A majority of the University of Michigan Board of Regents announced Thursday that they will take no action to divest from companies that operate in Israel, despite a resolution passed last month by the student government demanding the university move toward that goal.
Six of the eight regents signed a statement affirming that they would not create a committee to examine disengaging from companies allegedly complicit in Israeli violations of Palestinian human rights, adding, "we strongly oppose any action involving the boycott, divestment, or sanction (BDS) of Israel."
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The regents said complex issues should be considered through active study and engagement, and that applying BDS "offends these bedrock values of our great university."
"We remain committed to the university's longstanding policy to shield the endowment from political pressures," they wrote.
The only regents who did not sign the statement were Katherine E. White, a law professor at the Wayne State University Law School in Detroit and a colonel in the U.S. Army, and Shauna Ryder Diggs, a dermatologist. Like most of their fellow Michigan regents, White and Diggs are Democrats, according to their biographies on the Board of Regents website.
Diggs told the Washington Free Beacon in an email, "I am in favor of the spirit of the statements but I believe these statements, deliberations, and responses to a resolution should take place in an open meeting."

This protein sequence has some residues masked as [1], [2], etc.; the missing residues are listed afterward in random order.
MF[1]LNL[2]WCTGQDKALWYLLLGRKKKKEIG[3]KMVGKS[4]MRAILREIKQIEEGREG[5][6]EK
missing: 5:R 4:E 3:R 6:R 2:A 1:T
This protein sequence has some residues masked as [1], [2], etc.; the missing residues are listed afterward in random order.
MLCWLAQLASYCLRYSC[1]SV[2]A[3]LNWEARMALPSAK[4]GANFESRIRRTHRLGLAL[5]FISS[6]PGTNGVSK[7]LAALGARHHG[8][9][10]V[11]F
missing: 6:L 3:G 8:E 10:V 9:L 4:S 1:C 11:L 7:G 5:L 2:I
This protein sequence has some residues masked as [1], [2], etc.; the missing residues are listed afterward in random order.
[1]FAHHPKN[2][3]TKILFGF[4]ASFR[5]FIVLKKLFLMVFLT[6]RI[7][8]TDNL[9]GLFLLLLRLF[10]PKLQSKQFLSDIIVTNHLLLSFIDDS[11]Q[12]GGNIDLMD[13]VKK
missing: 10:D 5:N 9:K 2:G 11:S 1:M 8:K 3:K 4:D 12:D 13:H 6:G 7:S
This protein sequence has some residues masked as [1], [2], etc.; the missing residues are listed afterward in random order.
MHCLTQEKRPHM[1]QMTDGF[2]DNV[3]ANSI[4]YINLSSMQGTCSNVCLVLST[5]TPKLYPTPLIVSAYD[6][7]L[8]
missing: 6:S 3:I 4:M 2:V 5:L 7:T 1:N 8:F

"I do not support it [the student government vote], but I believe the board should address it in a public vote, not in a signed statement," continued Diggs, calling for transparency in the regents' response to racism and ant-Semitism.
White did not respond to a request for comment.
The student representatives voted 23 to 17 in a secret ballot advocating the regents rethink investments with Boeing, Hewlett-Packard, and United Technologies, which were alleged to have contributed to violence against Palestinians through their business dealings with the Israel Defense Forces. The November vote was the first success in activists' 15-year campaign to pass an anti-Israel resolution at Michigan's Ann Arbor campus.
In footage exclusively obtained by the Washington Free Beacon, individuals behind the divestment agenda were exposed for making anti-Semitic comments and discriminating against their Jewish peers.
A new study found that 21 percent of Jewish students at Michigan agreed that the school has a "hostile environment toward Jews," and 51 percent thought the same of the campus attitude toward Israel.
Hampshire College, in Massachusetts, remains the only university or college in the United States to have acceded to a student pro-BDS campaign and divest from Israel at the trustee level.
Update 12:03 p.m.: This post has been updated to reflect comment from Diggs.